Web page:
In the early 90s I went to this figure drawing class: classical music was playing, the lights were perfect, the subject was still, and people were into it. And thought, wow, this is an accepted kind of way to express yourself, I want to do this! It was kind of exciting.

But actually, before practicing law for 26 or 27 years, I had spent a semester at art school (Swain, now part of UMass Dartmouth). I didn’t think I was getting what I wanted – they didn’t teach how to use the tools of art. So I went to law school.

acrylic on paper, 24″ x 18″, 2019. (Robert Mace Bent)

Do you see your abstract and figure paintings as separate things?

Yes, I think so. But I just discovered the figurative work of Tracy Emin and I think that’s something I’ve been trying to push towards for a long time. If I had the materials and time to make more work that looked abstractly figurative, that could move them a little closer together. But right now there’s a big space between them, and I’d rather be less split as a maker. I don’t have the skill yet I don’t think.

Do you use a reference for figure paintings, or is it from your imagination?

I reference drawings, memory, photographs but I prefer to work with models. I usually work with a model for an hour or two. Then I still have drawings and memory to reference, but the painting takes over, if you know what I mean.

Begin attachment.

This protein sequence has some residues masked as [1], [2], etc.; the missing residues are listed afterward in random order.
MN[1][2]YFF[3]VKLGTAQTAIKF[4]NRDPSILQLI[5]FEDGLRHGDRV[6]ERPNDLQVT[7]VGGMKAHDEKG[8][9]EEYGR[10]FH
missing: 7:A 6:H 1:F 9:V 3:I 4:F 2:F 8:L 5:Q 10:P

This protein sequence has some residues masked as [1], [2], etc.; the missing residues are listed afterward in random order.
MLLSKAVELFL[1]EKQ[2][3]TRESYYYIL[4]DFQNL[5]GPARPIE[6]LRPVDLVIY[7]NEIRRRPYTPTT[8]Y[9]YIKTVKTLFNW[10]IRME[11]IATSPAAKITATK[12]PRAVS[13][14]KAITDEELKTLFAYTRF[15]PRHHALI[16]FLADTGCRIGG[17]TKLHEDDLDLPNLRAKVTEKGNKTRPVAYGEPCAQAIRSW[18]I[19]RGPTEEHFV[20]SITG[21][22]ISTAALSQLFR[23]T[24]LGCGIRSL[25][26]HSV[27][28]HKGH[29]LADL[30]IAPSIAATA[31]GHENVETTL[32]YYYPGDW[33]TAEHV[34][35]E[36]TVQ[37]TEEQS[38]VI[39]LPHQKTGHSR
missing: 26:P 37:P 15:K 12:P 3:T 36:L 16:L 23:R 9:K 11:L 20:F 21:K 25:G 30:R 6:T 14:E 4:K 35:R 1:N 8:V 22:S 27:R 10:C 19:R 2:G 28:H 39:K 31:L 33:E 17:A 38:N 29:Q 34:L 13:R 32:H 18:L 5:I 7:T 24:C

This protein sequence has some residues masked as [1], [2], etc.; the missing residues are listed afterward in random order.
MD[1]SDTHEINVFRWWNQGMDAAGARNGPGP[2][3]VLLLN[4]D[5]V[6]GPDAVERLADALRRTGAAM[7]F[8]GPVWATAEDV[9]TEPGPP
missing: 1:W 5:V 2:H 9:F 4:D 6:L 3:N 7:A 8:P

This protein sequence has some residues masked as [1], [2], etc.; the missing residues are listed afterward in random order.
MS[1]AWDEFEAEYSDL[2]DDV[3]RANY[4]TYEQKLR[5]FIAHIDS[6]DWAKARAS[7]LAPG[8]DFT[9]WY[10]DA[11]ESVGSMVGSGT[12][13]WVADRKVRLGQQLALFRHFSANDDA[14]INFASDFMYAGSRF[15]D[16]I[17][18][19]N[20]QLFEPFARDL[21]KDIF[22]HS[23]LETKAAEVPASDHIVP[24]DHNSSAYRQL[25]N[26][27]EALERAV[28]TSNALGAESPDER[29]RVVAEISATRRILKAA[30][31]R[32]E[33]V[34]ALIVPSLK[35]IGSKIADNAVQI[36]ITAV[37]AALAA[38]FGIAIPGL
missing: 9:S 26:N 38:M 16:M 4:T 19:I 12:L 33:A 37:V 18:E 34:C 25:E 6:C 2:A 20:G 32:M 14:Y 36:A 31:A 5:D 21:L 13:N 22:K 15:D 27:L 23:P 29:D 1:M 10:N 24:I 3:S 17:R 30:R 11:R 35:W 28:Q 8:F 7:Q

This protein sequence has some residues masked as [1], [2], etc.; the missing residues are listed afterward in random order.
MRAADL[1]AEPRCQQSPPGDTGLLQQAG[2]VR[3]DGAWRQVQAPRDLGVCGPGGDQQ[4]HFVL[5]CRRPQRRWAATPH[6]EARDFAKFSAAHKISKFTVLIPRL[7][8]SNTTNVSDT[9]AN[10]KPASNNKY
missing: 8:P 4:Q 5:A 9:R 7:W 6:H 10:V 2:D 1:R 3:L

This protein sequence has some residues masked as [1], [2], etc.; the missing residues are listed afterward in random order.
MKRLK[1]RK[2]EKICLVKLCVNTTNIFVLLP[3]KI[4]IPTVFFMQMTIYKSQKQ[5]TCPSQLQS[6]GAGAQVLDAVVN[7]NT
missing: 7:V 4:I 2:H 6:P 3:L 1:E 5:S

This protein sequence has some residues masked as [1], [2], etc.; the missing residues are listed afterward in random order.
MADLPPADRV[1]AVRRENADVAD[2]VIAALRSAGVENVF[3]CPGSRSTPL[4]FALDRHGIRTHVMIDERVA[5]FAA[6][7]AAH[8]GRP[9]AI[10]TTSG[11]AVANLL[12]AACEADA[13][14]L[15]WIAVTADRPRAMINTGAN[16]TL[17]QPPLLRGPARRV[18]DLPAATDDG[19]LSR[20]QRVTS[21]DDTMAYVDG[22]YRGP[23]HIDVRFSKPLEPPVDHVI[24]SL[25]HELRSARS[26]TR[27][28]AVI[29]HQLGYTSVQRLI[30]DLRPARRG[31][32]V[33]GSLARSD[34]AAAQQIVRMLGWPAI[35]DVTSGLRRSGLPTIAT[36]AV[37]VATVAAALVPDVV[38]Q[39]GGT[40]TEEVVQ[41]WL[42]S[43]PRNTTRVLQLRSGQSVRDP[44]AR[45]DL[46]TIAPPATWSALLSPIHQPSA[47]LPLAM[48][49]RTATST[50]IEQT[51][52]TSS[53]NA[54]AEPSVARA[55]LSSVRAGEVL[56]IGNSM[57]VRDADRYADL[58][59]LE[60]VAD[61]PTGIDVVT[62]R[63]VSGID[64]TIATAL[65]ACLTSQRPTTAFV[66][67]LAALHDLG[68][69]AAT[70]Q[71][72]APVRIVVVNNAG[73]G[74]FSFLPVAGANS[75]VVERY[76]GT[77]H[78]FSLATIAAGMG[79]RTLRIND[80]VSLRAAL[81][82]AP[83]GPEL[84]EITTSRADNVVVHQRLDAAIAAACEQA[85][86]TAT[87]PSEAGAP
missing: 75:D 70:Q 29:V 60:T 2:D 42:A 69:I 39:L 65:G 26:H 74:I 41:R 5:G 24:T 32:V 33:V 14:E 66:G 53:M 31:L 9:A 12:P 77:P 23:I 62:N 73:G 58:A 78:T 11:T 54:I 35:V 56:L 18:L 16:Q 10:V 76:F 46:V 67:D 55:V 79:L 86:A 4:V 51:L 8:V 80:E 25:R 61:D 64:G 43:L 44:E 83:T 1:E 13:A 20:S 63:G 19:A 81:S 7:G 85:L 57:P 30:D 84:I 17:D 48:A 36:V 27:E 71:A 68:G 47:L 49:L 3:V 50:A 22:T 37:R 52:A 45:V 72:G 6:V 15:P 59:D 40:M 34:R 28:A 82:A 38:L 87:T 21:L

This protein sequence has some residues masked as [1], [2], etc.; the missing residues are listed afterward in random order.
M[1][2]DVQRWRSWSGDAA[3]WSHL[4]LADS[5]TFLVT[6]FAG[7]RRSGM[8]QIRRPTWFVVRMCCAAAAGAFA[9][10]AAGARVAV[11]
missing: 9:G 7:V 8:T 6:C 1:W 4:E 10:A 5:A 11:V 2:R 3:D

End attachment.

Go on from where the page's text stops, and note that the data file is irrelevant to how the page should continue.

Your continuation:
ink & acrylic on paper, 40″ x 30″, 2017. (Robert Mace Bent)

Are your actual abstracts purely from imagination? Sometimes I think they can resemble a floral arrangement, or some kind of pattern.

This is what I mean when I say I’m “plumbing”. I usually start by making random marks. It’s like throwing down a challenge to myself: how do you build something balanced out of it? I see other styles of abstracts that I’m attracted to — with big colored spaces — but this is the way I paint, I can’t really change it. I don’t know if they’re pleasing or interesting or anything. They are just an authentic residue of what I do when I handle paint.

oil on canvas, 2021. (Robert Mace Bent)

How do you decide things at the start of a piece, like the size? Do different ideas demand small or large canvases?

Sometimes it depends what materials are at hand. Not so much intention involved.

Are your paintings mostly oil?

Yes, mostly oil. Some acrylic. And drawings. Often I start with acrylic then switch to oil. I don’t experiment much with special materials and mediums that can be added in.

oil on canvas, 2021. (Robert Mace Bent)

Have you ever gotten especially good advice as an artist? Or do you have advice?

I’m fortunate that I have a mentor who is a pretty well-known exhibited artist with work in several museum collections. I love having the opportunity to talk to her, even if we don’t always agree. She asks me questions about the choices I make. It can be like throwing yourself into the vortex, questions I would never have asked myself. But I find it helpful.

Landing – acrylic on Yupo, 30″ x 72″, 2020. (Robert Mace Bent)

Is there anything I didn’t cover?

Art is both serious and frivolous at the same time. People who try to elevate art into a religion or some sacred thing, aren’t seeing both sides of it, and I don’t want to live in that world. I want to have fun with it.

Where to find Robert Mace Bent:

Jeff Wrench (when not interviewing artists for Flypaper) paints people in odd colors on pieces of wallpaper and paint chips in his studio at Indian Orchard Mills, Springfield, MA.